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  30. LOL! Better watch out, KAV! Audra's scenes may sway you to the dark side. :)

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  31. Six-inch spiked heel.

    I love the exaggeratory feel of that singular comment almost more than life itself, Melissa!

    And I love fun contemp scenes. Women behaved in a more genteel fashion in most historical settings. Unless you were Scottish or Irish: We got to be wenches and fishwives, wild and crazy. I love that part of my heritage, LOL! Precious little demure in a Celtic girl.

    I'm leaving cinnamon coffee cake with streusel topping. If I'm getting fat, I'm taking the rest of the English speaking world down with me.

    So there.

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  32. Hello, Seekerville!

    It's been a while, I know! I've missed you all and hope to visit more frequently again.

    Glynna Kaye, please count me in for that drawing! :D

    Okay. Here's my add-to-dialogue:

    Todd funneled frustration into his swing and split the wood in two. “I don’t like making snap decisions, that’s all.” They didn't really need more firewood for the stove, but since he didn't have a punching bag at the cabin, he figured chopping wood was the next best thing.

    Mandy stood as safe distance away, fists planted on her hips. “You’ve had days to think about it. Weeks,” she said, exasperation pouring from every word.

    He stopped, rested the ax head on the stump and, gentling his voice, forced himself to make eye contact. “So? If I make the wrong decision, I’ll have the rest of my life to regret it.” He held her gaze. Watched tears spring to her eyes. She blinked them back. His heart twisted and he'd give anything to reassure her, but that wasn't something he could do. Not now. Maybe not ever.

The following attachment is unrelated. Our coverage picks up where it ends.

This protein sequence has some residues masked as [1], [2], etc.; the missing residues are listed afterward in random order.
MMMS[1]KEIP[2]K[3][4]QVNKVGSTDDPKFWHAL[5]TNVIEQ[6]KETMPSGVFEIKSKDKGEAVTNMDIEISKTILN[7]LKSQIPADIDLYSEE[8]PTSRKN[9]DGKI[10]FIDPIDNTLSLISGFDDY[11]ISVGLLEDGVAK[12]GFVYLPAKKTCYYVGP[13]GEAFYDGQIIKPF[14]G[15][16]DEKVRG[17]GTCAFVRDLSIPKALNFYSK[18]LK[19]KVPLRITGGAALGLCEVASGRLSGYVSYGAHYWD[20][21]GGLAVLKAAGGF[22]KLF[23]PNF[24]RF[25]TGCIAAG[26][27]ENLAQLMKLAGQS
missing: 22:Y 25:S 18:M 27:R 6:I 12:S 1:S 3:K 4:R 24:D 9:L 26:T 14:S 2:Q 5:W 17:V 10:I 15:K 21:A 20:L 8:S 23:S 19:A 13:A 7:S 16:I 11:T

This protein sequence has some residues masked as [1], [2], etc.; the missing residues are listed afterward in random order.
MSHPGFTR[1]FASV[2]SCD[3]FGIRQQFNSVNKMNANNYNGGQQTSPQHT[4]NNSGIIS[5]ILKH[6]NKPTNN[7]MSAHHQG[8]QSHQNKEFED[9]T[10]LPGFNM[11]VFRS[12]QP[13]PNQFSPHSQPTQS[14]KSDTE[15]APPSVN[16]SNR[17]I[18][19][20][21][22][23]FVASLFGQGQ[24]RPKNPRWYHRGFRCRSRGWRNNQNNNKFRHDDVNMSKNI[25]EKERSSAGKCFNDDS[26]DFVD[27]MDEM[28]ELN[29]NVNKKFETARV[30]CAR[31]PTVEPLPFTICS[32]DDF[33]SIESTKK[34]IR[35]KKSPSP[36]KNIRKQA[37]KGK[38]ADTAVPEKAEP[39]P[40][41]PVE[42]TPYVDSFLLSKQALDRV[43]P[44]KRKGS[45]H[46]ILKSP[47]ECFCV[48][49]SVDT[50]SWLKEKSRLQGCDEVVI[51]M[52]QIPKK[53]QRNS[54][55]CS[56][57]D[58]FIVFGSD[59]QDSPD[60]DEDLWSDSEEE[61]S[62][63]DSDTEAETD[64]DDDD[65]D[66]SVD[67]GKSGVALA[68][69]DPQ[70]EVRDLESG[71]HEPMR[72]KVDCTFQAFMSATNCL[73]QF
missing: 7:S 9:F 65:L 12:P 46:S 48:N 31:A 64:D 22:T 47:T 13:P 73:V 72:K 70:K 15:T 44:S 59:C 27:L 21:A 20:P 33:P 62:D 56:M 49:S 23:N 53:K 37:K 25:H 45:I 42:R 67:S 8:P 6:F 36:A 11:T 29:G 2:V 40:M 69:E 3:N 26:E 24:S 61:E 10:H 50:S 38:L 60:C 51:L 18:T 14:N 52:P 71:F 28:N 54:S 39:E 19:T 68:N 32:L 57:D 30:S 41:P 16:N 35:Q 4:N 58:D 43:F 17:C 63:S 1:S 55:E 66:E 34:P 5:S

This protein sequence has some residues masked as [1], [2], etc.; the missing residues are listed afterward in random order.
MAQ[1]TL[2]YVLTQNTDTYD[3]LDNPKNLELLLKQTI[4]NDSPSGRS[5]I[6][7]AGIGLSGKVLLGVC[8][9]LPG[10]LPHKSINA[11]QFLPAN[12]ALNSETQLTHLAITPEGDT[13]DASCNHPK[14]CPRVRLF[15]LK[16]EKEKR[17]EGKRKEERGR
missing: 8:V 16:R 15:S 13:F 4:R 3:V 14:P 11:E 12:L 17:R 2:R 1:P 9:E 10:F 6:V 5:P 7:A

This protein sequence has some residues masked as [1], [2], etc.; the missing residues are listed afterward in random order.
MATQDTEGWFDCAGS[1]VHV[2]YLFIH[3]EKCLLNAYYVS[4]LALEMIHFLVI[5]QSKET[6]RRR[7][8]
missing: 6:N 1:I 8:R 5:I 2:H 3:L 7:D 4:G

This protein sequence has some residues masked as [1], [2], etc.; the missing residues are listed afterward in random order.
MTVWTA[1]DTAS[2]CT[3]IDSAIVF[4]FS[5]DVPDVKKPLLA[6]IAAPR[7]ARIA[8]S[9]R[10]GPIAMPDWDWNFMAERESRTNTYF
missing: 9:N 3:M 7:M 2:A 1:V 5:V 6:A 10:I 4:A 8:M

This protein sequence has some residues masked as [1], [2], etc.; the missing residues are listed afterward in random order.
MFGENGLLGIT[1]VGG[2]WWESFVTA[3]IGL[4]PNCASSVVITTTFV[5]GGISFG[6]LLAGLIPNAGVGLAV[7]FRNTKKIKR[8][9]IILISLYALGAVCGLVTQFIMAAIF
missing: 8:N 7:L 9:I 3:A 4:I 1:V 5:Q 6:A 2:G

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  33. Sorry to take this off track but I am wondering why my profile picture has me in my pjs reading Tina's book when every other blog has my new haircut.

    I think Teenster is the master of the Seekerville universe.

    Peace, Julie

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  34. Good morning, LINNETTE! So good to "see" you again!

    Great example with Todd chopping the wood, then pausing to focus on Mandy! It's just so amazing how action anchors us into a scene, isn't it?

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  35. JULIE -- Like Linnette, I'm seeing you with the CUTE new haircut now! But yes, the early pics that accompanied your posts this morning were different.

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  36. Yep, yep! Totally agree, Glynna! :D

    BTW, I'm celebrating today. My boys started school today. My oldest is a Senior. My third is a freshman. I watched all three walk into High School together this morning. Garrison is starting 1st grade AND TODAY is my 20th Anniversary!!! Big day! :D

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  37. CONGRATULATIONS, LINNETTE on the anniversary--AND on the kids heading back to school. But NO WAY can you have a senior in high school. Are you borrowing someone else's youthful photo for your blog posts?

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  38. Fun stuff! Thanks for inviting us to the game, Glynna!



    “I don’t like making snap decisions, that’s all.” Jace took a swipe at her side of the shared hedge with her clippers.

    From the other side of the boxwood came the meticulous snip of Tony's shears. “You’ve had days to think about it." One more snip, then he poked his head over the leafy top. "Weeks.”

    Jace met her neighbor's confident gaze. He was right. Other women didn't think twice about an invitation from a man like him.

    But she wasn't other women. She tackled the hedge with her shears again.

    “So? If I make the wrong decision, I’ll have the rest of my life to regret it.”



    Put me in for the drawing, please!